This Simple Test Can Determine How Dry Your Hair Is
All you need is a bowl of water.
Keeping our hair happy seems like an endless year-long battle. Summertime hair means split ends, humidity-induced frizz, and UV hair damage, while winter brings around dryness and Einstein-like static. However, you need to know what the issue is in order to fix it, which can be a hard task when your hair is causing you grief.
If you can’t tell if your misbehaving strands can be chalked up to dryness or something else, Leigh Hardge, a hairstylist in Chicago, Ill., says there’s an easy test to find out. The answer lies in your hair’s porosity levels, which indicate the cuticle's ability to absorb and retain moisture. “Porosity is the characteristic that will help to determine how much moisture hair needs,” says Hardge. “High porosity is dry and needs the most moisture, whereas low porosity needs the least.”
The Float Test for Hair Porosity
Luckily, you don't need to be a trichologist or have fancy tech materials to measure your hair’s porosity—a simple water test will do. First, shampoo and rinse hair to remove any product buildup. Once your hair is dry and clean, pluck out a precious strand (don’t worry, it will grow back) and drop it in a bowl filled with water.
After letting it set for two to four minutes, watch the strand to see if it sinks to the bottom of the bowl or floats at the top.
- Low porosity hair will stay on top of the water
- Medium porosity hair will float and stay suspended in the middle
- High porosity hair will sink to the bottom of the bowl
After determining your hair's porosity, you can best determine the right product and treatment your hair needs to keep it hydrated and healthy.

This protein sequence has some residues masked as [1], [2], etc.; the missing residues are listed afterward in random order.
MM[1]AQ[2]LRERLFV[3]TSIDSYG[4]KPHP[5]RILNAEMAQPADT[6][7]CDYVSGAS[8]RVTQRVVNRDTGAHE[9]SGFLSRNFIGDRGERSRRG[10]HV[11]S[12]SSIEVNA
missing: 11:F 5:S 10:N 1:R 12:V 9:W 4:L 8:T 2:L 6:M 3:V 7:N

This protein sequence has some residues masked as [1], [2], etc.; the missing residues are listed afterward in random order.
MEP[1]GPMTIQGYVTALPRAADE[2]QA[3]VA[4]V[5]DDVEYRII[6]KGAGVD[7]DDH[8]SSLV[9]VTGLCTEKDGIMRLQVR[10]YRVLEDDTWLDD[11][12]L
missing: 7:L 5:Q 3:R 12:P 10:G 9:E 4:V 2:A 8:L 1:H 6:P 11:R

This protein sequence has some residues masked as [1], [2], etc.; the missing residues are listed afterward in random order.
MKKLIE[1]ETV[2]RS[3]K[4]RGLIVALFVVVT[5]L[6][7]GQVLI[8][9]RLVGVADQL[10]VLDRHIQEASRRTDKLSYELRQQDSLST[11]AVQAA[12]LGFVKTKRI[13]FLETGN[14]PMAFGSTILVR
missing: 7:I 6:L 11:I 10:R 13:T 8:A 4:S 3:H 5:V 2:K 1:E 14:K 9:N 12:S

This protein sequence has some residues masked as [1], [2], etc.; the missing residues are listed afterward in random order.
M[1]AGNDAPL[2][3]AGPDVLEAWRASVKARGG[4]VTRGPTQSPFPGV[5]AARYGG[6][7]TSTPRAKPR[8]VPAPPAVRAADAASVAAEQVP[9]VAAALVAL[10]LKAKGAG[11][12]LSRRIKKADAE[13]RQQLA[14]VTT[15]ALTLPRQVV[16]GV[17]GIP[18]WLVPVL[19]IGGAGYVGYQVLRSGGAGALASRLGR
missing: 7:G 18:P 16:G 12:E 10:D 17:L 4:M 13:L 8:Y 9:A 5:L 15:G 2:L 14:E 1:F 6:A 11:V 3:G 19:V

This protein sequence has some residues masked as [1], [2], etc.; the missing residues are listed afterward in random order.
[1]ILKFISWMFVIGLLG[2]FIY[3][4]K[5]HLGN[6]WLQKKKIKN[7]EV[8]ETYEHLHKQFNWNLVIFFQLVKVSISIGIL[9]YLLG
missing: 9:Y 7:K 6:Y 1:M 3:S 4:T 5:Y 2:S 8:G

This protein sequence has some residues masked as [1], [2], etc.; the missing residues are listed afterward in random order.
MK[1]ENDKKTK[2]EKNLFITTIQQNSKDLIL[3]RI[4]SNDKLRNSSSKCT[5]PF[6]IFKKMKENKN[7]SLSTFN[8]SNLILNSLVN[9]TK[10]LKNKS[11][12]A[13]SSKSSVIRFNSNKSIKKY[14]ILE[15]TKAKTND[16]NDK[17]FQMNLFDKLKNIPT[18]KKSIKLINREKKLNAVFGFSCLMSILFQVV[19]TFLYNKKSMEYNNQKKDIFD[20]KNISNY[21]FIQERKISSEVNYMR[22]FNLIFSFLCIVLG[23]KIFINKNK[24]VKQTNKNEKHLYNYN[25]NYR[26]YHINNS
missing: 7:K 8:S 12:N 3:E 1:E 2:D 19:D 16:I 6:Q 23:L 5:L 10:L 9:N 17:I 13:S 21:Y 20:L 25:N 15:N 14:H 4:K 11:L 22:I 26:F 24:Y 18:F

Hair with low porosity has a tightly bound cuticle layer with overlapping scales that lay flat. This type of hair repels moisture when you try to wet it, which also means it’s prone to build-up from deep conditioning products, making it feel stiff and straw-like. Choose lighter, liquid-based products like hair milks that won't sit on your hair and leave it oily or greasy.
If you have medium porosity hair, it means your cuticle layer is a little looser, allowing just the right amount of moisture to enter while preventing too much from escaping. Although hair with normal porosity tends to hold styles and colors well, be careful not to perm or color your hair too much as it can increase its porosity over time. Use occasional deep conditioning treatments with protein conditioners to maintain its hydration levels.
If you have high porosity hair, it means your hair loses moisture easily. Your cuticle is damaged and has gaps in the cuticle, letting too much moisture into your hair and leaving it prone to frizz. Restoring hydration is a must, so layer leave-in conditioners, hair oils, sealers, and hair butters to help fill the gaps in your damaged cuticles and help it hold on to the moisture you're giving it.
“There are many misconceptions that can be made by visually judging hair, especially with black, bi-racial and POC hair, which can come in a variety of types and textures,” says Hardge. Although you’ll have to find the best hair products that are right for your hair type, the good news is, the water test is completely universal and works for all hair types, making it a great place to start.